MADE TO ORDER

Reverse-lit channel letters look best with a significant, uniformly colored wall behind them. The flat surface behind the letters allows for nice contrast with the LED halo lighting.
Reverse-lit channel letters look best with a significant, uniformly colored wall behind them. The flat surface behind the letters allows for nice contrast with the LED halo lighting.

Since most shops cannot justify the equipment necessary to manufacture channel letters, their fabrication is usually outsourced to a wholesaler. Both Bangor Neon and PermaLetter work with Direct Sign Wholesale in Denver. (See “When in Rome,” ST November, page 44, for an in-depth article on channel letter construction by John Baylis of Direct Sign.) Taking the client-supplied Half Acre logo, Bangor Neon created a scaled file and emailed it to Direct Sign. “Most often, we simply provide a scale vector drawing of what we need with the basic specs and reference dimensions and go from there,” Ron said of PermaLetter’s practice. “Having [Direct Sign] do what they do best frees us up to do what we do best,” also noting how this preserves PermaLetter’s capital for other equipment and uses.

Direct Sign built the letters for Black Tooth to withstand the extremes of Wyoming weather: In this case, letters featuring 0.125-in. aluminum faces with 0.063-in. returns and 3/16-in. clear polycarbonate backs. “Additionally, we cut and applied brushed finish aluminum composite on the face of the buffalo head logo to contrast with the satin black letters,” Ron said. PermaLetter carried this combination through with the 6-ft. diameter logo pog over the entryway. “That display features push-through acrylic graphics through black ACM,” Ron added, “ending with a backlit acrylic ring around the perimeter.” The words “Black” and “Tooth” are illuminated white and mounted to a yellow brick surface. US LED SVR short (referring to the length) modules light the center logo amber in color.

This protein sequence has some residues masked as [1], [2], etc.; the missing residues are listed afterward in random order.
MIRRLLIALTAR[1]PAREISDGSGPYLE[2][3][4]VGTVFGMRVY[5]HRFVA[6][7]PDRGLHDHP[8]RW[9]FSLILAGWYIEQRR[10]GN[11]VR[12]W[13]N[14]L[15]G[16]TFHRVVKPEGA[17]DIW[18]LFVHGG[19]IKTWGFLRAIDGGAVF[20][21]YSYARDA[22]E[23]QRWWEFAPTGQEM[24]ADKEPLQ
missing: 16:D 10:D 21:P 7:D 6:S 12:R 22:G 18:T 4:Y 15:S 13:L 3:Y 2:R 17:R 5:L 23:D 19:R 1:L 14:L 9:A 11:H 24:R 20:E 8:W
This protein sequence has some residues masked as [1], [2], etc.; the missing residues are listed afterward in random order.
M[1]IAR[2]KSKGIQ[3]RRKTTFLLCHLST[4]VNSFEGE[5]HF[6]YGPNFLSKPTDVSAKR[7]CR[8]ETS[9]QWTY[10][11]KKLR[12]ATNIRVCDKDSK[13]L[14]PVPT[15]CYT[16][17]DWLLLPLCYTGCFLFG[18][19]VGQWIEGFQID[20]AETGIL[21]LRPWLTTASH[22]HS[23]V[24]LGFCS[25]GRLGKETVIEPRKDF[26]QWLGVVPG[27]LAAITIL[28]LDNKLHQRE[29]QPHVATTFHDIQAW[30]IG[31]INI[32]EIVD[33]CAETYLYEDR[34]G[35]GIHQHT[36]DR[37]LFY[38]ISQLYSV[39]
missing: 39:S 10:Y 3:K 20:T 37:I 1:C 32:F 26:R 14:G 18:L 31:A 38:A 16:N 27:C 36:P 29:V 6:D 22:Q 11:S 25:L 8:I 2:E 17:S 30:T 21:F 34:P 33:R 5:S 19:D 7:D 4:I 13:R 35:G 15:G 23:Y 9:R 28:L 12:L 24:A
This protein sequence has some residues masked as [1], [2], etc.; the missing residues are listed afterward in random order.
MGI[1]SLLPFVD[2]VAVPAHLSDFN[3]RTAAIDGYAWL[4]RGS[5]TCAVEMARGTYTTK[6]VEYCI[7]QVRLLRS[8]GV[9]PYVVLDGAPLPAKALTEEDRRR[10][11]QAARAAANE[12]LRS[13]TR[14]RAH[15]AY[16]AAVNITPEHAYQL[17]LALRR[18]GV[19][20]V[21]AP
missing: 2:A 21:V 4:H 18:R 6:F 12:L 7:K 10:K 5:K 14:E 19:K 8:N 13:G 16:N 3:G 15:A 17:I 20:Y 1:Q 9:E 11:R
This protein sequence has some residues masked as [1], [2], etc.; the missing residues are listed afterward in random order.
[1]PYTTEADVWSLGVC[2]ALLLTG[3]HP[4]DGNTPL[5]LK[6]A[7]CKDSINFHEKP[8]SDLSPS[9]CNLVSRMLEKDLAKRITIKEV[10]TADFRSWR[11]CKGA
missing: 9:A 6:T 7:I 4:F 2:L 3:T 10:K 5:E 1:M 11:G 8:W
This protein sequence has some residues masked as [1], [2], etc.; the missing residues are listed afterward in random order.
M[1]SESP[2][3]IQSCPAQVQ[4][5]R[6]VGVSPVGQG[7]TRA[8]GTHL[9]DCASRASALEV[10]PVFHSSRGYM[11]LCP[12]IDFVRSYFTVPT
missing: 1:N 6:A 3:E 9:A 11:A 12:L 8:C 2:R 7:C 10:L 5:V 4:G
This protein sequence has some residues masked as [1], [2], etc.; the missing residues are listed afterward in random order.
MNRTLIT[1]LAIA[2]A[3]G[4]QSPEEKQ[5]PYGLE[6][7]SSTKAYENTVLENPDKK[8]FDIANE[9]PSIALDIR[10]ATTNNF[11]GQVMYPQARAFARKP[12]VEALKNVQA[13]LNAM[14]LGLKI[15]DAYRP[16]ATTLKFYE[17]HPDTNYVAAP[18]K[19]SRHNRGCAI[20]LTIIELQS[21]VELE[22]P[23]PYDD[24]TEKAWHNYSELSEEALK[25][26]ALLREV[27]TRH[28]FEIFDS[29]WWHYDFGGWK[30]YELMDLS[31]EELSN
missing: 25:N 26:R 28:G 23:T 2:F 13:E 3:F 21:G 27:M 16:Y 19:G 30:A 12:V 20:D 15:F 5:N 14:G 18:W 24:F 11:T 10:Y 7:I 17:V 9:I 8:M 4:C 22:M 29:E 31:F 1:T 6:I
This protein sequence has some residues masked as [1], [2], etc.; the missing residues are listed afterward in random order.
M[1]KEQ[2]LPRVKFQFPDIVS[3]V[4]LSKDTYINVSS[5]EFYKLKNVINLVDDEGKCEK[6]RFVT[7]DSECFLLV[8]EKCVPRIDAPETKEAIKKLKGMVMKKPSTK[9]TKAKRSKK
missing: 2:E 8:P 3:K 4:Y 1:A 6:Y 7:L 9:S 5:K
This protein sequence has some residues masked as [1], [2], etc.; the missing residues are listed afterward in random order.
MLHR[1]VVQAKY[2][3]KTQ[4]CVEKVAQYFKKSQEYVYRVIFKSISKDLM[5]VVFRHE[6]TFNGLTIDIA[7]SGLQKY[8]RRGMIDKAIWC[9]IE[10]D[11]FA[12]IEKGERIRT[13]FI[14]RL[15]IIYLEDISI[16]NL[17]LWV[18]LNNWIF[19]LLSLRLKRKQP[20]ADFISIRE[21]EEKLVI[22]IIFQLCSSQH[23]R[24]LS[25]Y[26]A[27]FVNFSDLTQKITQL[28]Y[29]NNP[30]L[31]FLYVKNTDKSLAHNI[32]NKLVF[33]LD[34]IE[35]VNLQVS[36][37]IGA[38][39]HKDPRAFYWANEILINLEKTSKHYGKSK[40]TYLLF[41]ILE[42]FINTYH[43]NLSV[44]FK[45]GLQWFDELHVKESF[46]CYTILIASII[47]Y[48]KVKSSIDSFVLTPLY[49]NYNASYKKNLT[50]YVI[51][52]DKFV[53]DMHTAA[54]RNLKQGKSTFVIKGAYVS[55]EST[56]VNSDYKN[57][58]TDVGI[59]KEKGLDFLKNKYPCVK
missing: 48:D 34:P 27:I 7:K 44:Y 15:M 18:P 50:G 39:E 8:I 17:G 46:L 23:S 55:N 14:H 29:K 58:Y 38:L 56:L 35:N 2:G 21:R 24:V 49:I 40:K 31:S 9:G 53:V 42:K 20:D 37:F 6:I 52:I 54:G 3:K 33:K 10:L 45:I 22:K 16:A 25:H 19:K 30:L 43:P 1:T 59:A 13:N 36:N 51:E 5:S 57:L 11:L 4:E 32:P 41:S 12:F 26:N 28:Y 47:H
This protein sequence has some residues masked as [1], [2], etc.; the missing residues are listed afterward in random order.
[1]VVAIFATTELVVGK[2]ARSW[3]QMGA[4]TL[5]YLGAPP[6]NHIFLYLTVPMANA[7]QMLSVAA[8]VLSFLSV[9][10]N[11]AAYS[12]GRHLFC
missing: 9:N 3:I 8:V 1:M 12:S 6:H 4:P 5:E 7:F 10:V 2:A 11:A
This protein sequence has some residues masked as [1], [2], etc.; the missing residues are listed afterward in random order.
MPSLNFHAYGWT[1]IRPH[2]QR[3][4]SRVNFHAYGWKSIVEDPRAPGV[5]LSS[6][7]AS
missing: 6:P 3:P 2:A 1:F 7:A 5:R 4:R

Bangor Neon’s channel letters for Half Acre measured 134 x 37 in. As with Black Tooth, Direct Sign used US LED SVR short modules to provide a blue halo. Despite “Neon” being part of his company’s name, Lee easily chose LED illumination over neon as LEDs are considerably less expensive to run. “There are no worries about the neon breaking,” Lee added. However, when maintenance is needed, easy access to the power supply behind the signage, usually located within the building, is vital. For Black Tooth, PermaLetter used a local electrician and friend of the client to perform the wiring. “LED lighting makes this so much more doable,” Ron said, noting the contrast to neon.

BUILT TO LAST

Once installed, LED-lit channel letters of durable, noncorrosive construction last a long time, validating a client’s investment. The current average life span for LEDs is about 10 years, at which point they can be replaced, according to Lee from Bangor Neon. While the lighting components should see out a decade of use, the power supplies that run the LEDs will sometimes fail, but these also are easily replaced. In fact, “Very little maintenance is required,” of channel letter signs, Lee said. “Just clean the surface with soap and water.”

Heat adversely affects the lifespan of LEDs, and moisture can be a problem, too. Ron and his fellow residents of Big Sky Country are lucky to live in a dry climate so mold- and other moisture-related issues are virtually non-existent with the channel letter signs they sell and maintain. “A good cleaning every couple of years to blow out the bugs is often enough.” Halo-lujah!

Signs of the Times December 2018